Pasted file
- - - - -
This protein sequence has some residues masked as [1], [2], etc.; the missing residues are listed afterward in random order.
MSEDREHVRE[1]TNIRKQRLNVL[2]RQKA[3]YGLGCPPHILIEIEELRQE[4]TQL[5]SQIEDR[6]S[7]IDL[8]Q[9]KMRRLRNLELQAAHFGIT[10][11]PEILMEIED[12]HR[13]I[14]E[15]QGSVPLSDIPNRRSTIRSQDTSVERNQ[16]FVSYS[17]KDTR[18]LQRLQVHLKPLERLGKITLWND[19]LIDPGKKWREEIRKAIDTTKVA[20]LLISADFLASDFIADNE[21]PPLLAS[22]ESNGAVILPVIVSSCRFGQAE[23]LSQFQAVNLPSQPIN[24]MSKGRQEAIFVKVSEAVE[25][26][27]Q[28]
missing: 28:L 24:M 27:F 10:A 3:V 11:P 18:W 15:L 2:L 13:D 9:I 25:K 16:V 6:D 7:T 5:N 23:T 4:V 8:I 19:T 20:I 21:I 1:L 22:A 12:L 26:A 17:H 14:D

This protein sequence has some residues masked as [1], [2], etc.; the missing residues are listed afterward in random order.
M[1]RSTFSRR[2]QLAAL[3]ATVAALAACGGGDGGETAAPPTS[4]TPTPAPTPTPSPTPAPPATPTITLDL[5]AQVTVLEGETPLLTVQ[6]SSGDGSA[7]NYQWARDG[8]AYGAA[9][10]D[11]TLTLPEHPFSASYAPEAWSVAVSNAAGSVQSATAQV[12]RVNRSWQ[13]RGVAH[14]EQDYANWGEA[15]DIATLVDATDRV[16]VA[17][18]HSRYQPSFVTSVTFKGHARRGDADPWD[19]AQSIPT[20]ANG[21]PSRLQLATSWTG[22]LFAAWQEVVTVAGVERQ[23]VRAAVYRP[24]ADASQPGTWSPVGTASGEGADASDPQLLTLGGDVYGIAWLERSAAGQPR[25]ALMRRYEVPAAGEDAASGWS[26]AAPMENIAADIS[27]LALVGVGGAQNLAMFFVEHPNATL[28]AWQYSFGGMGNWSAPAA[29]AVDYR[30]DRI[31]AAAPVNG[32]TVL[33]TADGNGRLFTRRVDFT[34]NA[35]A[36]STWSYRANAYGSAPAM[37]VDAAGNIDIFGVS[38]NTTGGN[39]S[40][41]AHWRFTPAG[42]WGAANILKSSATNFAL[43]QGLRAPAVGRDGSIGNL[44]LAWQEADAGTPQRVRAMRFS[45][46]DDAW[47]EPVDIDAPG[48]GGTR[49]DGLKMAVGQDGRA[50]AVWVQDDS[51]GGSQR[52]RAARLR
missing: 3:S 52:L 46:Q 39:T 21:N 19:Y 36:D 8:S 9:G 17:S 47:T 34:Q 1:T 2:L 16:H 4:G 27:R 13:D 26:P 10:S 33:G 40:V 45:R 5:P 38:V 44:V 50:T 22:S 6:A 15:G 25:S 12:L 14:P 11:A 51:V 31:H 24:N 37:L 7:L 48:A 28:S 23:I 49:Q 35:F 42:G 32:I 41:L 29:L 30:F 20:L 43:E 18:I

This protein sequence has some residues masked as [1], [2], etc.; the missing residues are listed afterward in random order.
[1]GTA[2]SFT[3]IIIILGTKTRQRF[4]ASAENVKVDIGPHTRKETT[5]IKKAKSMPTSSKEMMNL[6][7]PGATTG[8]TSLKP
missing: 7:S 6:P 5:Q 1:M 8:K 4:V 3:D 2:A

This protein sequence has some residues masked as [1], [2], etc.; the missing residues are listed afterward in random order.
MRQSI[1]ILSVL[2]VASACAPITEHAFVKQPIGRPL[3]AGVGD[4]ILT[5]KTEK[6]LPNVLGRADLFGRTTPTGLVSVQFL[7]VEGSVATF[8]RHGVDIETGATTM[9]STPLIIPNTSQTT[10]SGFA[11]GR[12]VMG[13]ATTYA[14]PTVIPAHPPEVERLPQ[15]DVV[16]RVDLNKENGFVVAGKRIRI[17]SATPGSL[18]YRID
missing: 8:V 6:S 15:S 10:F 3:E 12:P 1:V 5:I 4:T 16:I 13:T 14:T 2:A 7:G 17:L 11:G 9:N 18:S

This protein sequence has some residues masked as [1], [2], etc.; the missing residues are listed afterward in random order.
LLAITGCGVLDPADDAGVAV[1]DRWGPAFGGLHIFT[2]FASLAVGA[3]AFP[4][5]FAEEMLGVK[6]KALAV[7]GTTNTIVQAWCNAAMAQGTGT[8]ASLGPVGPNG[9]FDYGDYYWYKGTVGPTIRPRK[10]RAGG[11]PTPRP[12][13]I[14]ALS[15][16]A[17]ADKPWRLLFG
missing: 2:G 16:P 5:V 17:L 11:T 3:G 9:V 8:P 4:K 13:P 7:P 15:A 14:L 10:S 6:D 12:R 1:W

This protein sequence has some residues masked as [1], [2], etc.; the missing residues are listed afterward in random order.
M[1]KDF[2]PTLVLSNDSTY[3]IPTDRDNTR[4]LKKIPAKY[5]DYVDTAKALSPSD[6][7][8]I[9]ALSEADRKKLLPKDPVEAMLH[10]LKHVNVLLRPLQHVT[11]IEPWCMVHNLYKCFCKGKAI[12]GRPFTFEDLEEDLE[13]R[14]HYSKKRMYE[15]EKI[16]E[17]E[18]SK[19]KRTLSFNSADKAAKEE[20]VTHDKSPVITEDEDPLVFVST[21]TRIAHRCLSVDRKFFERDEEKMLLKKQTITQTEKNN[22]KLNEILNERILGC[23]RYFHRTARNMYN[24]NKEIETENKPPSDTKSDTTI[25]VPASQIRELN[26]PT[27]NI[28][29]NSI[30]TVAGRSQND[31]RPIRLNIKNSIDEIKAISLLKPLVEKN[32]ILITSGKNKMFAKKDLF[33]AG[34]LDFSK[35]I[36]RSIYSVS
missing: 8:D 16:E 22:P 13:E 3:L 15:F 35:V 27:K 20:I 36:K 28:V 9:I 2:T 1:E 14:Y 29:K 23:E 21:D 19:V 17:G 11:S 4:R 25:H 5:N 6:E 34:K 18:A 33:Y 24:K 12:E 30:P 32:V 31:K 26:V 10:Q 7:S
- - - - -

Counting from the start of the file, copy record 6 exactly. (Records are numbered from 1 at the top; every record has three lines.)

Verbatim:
This protein sequence has some residues masked as [1], [2], etc.; the missing residues are listed afterward in random order.
M[1]KDF[2]PTLVLSNDSTY[3]IPTDRDNTR[4]LKKIPAKY[5]DYVDTAKALSPSD[6][7][8]I[9]ALSEADRKKLLPKDPVEAMLH[10]LKHVNVLLRPLQHVT[11]IEPWCMVHNLYKCFCKGKAI[12]GRPFTFEDLEEDLE[13]R[14]HYSKKRMYE[15]EKI[16]E[17]E[18]SK[19]KRTLSFNSADKAAKEE[20]VTHDKSPVITEDEDPLVFVST[21]TRIAHRCLSVDRKFFERDEEKMLLKKQTITQTEKNN[22]KLNEILNERILGC[23]RYFHRTARNMYN[24]NKEIETENKPPSDTKSDTTI[25]VPASQIRELN[26]PT[27]NI[28][29]NSI[30]TVAGRSQND[31]RPIRLNIKNSIDEIKAISLLKPLVEKN[32]ILITSGKNKMFAKKDLF[33]AG[34]LDFSK[35]I[36]RSIYSVS
missing: 8:D 16:E 22:P 13:E 3:L 15:F 35:V 27:K 20:I 36:K 28:V 9:I 2:T 1:E 14:Y 29:K 23:E 21:D 19:V 17:G 11:S 4:R 25:H 5:N 6:E 34:K 18:A 33:Y 24:K 12:E 30:P 32:V 31:K 26:V 10:Q 7:S